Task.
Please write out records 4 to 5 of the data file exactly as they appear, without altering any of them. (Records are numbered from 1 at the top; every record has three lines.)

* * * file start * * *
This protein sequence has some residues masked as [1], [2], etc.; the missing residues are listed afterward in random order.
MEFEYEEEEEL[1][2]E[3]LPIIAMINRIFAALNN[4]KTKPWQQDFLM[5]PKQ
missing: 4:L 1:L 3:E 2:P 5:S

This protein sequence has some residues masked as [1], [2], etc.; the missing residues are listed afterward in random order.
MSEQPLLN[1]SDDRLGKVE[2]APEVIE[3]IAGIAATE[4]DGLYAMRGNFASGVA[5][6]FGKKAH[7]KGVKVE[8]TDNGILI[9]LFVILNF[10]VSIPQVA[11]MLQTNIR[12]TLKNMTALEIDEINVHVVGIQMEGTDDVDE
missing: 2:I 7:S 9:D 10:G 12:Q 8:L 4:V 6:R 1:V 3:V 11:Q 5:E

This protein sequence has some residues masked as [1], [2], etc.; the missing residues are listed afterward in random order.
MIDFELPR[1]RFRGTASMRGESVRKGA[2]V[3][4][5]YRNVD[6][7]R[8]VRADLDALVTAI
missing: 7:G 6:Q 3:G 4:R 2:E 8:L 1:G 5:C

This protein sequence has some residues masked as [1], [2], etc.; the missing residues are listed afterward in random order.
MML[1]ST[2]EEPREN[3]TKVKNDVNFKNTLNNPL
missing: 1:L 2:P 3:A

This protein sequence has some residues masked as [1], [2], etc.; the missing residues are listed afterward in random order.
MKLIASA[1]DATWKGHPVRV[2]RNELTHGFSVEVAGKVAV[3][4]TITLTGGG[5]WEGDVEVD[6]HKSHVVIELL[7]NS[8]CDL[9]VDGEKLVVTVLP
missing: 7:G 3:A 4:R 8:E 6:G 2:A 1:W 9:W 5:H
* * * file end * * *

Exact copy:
This protein sequence has some residues masked as [1], [2], etc.; the missing residues are listed afterward in random order.
MML[1]ST[2]EEPREN[3]TKVKNDVNFKNTLNNPL
missing: 1:L 2:P 3:A

This protein sequence has some residues masked as [1], [2], etc.; the missing residues are listed afterward in random order.
MKLIASA[1]DATWKGHPVRV[2]RNELTHGFSVEVAGKVAV[3][4]TITLTGGG[5]WEGDVEVD[6]HKSHVVIELL[7]NS[8]CDL[9]VDGEKLVVTVLP
missing: 7:G 3:A 4:R 8:E 6:G 2:A 1:W 9:W 5:H